Bananas by Malcolm MiddletonRelease date: September 28, 2018
Label: Triassic Tusk
This was released quite a while ago, but even in this age of “Now, all of the time” there are some things that are worth taking far too long to mull over and find the place where something good, moving or damning can do its best work. I’m typing this on New Year’s Day which, given the general subject matter, might seem wholly inappropriate. Then again, it makes perfect sense to me, so I guess this is where I currently am and it will also feel right to anyone else of a similar frame of mind. hopefully, all will become abundantly clear once this intro is out of the way.
I’m not sure I’ve listened to something that so surgically cuts through the Human Condition quite as much as Bananas does. Malcolm Middleton, familiar to many as half of Scottish Indie types Arab Strap or all of Human Don’t Be Angry, comes up with something that forces some uncomfortable home truths about self-doubt, depression and anxiety right into our faces by virtue of being (mostly) so bloody musically cheery about it that it’s all we can do to listen to it and be exposed to the horrors all over again. This is the work of someone who knows how to wield a hook in a song, both as a way to pull someone into a song and as a tool to get painfully under the skin.
It all starts off jolly enough. Bright guitars and a jaunty drumbeat mask the lyrics to ‘Gut Feeling’ from the first-time listener, but the chorus is as lyrically stark as it is: “I’ve got rows and rows of wankers inside my head / Shouting my gut feeling down / All the fuckin’ time,” and from then on it’s a minefield of self-reflected insecurities and worries about all things internal and external, as just when you think you’re used to the world painted by Malcolm, he manages to pull a line out of nowhere that brings everything back into jagged focus. The line “A better use for this pen would be to stick it through my chest” during the beautifully meandering album highlight ‘Buzz Lightyear Helmet’ jumps out and kicks me every time.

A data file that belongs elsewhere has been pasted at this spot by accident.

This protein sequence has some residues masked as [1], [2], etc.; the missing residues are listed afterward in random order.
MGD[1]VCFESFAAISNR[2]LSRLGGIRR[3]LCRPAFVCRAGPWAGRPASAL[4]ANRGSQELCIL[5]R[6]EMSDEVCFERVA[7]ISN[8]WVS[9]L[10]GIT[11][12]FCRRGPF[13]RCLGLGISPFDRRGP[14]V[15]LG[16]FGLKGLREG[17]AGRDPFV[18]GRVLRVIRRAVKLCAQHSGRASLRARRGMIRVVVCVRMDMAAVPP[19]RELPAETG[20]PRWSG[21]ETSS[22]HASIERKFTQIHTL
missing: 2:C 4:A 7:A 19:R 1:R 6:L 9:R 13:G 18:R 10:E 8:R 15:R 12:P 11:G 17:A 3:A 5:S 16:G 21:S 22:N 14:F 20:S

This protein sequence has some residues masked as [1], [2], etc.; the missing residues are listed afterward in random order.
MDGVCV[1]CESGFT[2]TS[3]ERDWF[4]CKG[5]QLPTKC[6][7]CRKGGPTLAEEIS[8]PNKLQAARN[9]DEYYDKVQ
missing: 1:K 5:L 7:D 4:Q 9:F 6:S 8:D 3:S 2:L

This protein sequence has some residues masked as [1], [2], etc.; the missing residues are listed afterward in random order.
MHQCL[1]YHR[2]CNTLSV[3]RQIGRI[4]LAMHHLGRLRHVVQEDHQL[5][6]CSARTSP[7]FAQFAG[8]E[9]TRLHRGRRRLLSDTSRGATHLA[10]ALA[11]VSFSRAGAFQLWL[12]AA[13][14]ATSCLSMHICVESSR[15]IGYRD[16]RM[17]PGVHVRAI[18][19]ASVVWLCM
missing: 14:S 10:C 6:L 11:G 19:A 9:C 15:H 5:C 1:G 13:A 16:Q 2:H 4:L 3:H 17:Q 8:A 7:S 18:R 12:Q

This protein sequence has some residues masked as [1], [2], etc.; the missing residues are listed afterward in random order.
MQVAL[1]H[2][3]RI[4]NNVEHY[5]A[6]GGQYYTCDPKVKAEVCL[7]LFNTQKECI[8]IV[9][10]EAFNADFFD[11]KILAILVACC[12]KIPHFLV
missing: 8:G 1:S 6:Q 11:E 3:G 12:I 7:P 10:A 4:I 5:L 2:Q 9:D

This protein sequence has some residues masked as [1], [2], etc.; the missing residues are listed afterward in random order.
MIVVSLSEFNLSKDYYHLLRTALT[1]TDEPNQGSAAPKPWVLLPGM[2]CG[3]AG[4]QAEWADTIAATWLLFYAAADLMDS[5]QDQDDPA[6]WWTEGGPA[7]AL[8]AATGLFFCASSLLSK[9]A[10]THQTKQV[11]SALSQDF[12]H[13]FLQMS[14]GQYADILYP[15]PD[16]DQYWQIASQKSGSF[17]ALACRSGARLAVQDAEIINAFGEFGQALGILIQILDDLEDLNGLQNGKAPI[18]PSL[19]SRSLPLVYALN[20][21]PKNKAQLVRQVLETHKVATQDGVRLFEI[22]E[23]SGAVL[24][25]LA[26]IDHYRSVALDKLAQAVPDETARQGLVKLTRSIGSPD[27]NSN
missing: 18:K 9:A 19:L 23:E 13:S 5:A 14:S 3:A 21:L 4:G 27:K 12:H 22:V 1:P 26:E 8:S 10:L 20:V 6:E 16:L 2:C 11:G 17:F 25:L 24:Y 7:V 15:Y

All this could be awful to take in if it wasn’t for the entirely inclusive nature of the record as a whole. Pretty much everyone who will buy into Bananas will feel an understanding and a kinship in here, thanks to an overarching warmth and a welcoming space in which to empathise, clap along to, or just sing along with the sweary bits. ‘Man Up, Man Down’ reminds me most of his HDBA work once the 10CC intro is out of the way and would make for a great ’80s-inspired pop track if it wasn’t such an excellent treatise on loneliness and an inability to fight it, or indeed if it wasn’t 6 minutes long. ‘What a Life’ is an achingly gentle, beautiful and self-deprecating tale of love that it would fit perfectly at the end of Raymond Briggs’ When the Wind Blows, and works even better for following ‘Love i a Momentary Lapse in Self-Loathing’, a bitter view on the same subject with its rousing “Fuck off with your happiness” chorus. ‘Salamander Grey’ closes the album on a sombre note (which comes as a bizarre surprise), but still comes with its moments of sunshine; everything (both human an instrumental) that goes into the word “Home” is devastating.
It’s possible you might not like this record. I do. Dwelling on the lyrics can hurt, in a way I’ve not experienced since Josh T. Pearson released Last of the Country Gentlemen. The subjects of debt, isolation and having to cope for the sake of others are bloody raw for some and hard for anyone to take in. It can be a hard listen if the mood is wrong, but that’s the same for anything if you think about it, it’s just that this wears its heart on its sleeve more than most. The sheer humanity and the love of what Malcolm Middleton doing with Bananas here is something that, if it catches you in the right frame of mind at the right time, will feel like the friend you never knew you had.